An Islamic preacher is demanding libel damages of up to £100,000 over a Sunday Telegraph story.
Yahya Ibrahim launched an action for defamation claiming the story suggested he was a proponent of terror who holds offensive, violently extreme and anti-Semitic beliefs. The story, headed “Hardline cleric banned in the US will preach to British universities” ran in the paper and online in January last year.
According to a writ filed with the High Court, Ibrahim says the story suggests he intended to preach his dangerous beliefs to students in the Yuk in a bid to radicalise them and turn them to violence. Ibrahim says he is a moderate teacher committed to religious tolerance, denies he holds radical views, and is opposed to violence.
After he complained by email, the writ claims, publishers Telegraph Media Group ran a short apology and changed the online version of the story. However, Ibrahim claims the article included defamatory allegations until April last year.
Ibrahim, who lives in Western Australia, claims he suffered acute embarrassment and distress, and argues that his personal and professional reputations were damaged by publication.
He also claims his distress was compounded by the paper’s solicitors who falsely accused him of having discriminatory and anti-Semitic views. The solicitors also tried to tarnish him by citing untrue and defamatory material from the internet to support their position, without any proper research, the writ claims.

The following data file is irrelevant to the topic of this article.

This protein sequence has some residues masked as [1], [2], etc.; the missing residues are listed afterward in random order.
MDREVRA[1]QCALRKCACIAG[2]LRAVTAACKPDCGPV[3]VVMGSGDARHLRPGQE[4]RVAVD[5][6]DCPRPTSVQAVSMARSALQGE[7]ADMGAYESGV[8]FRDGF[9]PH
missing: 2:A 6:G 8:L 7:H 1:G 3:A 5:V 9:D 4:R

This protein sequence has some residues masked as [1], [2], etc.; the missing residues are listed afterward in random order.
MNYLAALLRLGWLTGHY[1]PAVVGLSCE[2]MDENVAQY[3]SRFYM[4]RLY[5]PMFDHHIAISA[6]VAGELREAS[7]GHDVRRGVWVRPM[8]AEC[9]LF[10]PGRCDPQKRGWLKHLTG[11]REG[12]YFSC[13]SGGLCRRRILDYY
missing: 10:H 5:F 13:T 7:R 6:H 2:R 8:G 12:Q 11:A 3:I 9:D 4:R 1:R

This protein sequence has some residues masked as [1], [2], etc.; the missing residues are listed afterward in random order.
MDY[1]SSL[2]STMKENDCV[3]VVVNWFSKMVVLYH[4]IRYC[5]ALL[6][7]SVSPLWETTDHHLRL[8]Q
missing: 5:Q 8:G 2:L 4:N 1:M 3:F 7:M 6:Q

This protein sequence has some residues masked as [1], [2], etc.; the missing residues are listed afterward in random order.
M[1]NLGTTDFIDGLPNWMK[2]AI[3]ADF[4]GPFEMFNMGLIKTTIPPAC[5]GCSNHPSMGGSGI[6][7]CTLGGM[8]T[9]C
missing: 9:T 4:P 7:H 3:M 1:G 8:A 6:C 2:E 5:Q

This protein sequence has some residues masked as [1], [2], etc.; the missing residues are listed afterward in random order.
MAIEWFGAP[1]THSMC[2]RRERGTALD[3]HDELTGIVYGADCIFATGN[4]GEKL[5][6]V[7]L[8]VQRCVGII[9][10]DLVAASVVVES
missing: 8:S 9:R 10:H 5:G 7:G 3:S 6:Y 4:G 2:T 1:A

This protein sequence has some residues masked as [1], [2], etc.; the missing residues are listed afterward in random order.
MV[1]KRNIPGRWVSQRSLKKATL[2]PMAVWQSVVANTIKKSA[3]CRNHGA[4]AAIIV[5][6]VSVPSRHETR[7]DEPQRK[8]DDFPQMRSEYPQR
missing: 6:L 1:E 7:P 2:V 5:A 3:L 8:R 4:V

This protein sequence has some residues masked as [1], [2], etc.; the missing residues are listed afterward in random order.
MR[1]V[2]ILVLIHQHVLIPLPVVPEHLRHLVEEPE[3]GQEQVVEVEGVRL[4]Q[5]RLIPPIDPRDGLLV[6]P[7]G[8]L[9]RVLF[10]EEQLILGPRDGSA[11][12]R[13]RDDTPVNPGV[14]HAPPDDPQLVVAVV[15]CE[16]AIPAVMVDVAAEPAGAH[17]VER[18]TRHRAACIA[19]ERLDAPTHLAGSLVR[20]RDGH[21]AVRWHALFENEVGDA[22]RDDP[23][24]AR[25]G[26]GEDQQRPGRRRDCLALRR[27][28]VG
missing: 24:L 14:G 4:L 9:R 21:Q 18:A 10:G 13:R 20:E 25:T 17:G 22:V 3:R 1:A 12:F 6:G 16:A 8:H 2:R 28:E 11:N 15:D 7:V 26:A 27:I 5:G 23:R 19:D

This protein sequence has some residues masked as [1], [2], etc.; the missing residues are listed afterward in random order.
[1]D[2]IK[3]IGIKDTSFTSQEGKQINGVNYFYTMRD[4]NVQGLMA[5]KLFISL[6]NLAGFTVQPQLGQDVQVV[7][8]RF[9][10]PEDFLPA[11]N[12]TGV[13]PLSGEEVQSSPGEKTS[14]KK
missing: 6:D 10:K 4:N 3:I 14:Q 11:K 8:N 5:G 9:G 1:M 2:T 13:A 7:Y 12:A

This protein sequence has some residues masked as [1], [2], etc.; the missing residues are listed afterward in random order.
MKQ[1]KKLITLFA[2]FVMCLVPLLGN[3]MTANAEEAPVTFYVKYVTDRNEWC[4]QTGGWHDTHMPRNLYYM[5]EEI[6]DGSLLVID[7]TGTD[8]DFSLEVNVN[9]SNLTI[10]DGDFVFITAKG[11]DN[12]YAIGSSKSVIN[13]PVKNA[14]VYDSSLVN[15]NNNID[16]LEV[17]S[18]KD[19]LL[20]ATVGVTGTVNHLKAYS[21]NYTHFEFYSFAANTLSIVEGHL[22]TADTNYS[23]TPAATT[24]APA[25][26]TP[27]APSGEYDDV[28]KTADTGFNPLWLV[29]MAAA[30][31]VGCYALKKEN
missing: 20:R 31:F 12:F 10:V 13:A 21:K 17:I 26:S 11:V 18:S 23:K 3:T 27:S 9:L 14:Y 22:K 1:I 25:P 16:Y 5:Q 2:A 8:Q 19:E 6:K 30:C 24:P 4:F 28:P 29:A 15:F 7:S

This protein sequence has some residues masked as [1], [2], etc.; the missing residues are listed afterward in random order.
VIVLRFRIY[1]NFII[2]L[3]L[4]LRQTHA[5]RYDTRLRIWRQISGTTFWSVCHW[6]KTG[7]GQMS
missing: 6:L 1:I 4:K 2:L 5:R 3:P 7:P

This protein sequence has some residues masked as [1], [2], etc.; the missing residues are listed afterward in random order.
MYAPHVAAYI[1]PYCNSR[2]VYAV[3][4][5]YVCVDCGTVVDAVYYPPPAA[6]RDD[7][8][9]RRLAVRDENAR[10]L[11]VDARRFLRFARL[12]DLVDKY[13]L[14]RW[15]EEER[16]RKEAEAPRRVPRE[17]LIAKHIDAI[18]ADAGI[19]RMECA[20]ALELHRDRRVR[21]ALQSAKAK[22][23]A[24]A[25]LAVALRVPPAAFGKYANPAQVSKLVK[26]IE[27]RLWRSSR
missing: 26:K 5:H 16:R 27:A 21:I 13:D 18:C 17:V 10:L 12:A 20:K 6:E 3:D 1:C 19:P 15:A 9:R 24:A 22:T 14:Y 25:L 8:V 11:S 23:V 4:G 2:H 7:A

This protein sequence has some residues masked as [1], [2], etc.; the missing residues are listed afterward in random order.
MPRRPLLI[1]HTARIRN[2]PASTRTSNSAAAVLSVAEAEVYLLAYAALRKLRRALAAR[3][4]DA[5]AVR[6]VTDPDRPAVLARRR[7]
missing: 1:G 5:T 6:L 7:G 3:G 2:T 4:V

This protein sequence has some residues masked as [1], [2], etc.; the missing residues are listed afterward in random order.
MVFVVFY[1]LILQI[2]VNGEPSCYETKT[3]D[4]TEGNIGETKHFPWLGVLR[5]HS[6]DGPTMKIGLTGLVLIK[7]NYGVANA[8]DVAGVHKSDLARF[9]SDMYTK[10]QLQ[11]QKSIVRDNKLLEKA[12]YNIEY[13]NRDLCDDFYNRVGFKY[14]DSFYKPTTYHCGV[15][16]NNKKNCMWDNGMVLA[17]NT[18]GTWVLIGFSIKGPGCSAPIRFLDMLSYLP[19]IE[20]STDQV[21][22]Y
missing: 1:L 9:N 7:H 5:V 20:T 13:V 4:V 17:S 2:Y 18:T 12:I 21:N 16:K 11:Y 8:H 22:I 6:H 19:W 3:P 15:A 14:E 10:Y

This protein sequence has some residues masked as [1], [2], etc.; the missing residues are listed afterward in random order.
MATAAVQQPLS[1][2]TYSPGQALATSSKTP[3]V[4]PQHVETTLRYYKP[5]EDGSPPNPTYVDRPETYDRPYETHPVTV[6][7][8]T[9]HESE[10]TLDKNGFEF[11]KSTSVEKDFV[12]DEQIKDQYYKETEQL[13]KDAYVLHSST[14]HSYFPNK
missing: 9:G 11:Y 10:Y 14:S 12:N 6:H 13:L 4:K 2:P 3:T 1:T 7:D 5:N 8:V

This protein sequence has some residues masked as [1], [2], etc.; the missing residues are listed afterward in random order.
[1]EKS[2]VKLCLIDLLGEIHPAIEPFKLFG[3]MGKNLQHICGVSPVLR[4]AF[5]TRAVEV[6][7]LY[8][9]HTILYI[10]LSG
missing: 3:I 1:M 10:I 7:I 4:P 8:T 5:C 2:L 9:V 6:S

Ibrahim is seeking aggravated damages, saying the paper ran the stories without checking the facts with him first or giving him the chance to comment, and then published a woefully inadequate and insulting apology in the print edition. He is also seeking an injunction banning repetition of the allegations at the heart of his legal battle.
The offending article, by Patrick Sawer and Philip Sherwell, which was published in the Sunday Telegraph on 24 January 2010, was a typical scaremongering piece about “extremist preachers” speaking at British universities.
The reliability of the article may be judged by the fact that the main source for the attack on Yahya Ibrahim was David Ouellette, formerly of the (now defunct) right-wing Zionist website Judeoscope, which specialised in portraying mainstream Muslim figures as dangerous extremists. Ouellette was quoted as saying that while Ibrahim was “widely considered as a ‘bridge builder’ between Muslims and non-Muslims” in Australia, he was in reality “a hard-core activist of the Wahhabi strain working to spread in the West the hateful, terror-inspiring Salafi ideology, the likes of whom should not be welcome in free societies fighting Islamic extremism”.
The article also quoted critics who had “called on the Government to take a tougher line on barring extremists from Britain”. Predictably, these critics were Alexander Meleagrou-Hitchens and Paul Goodman.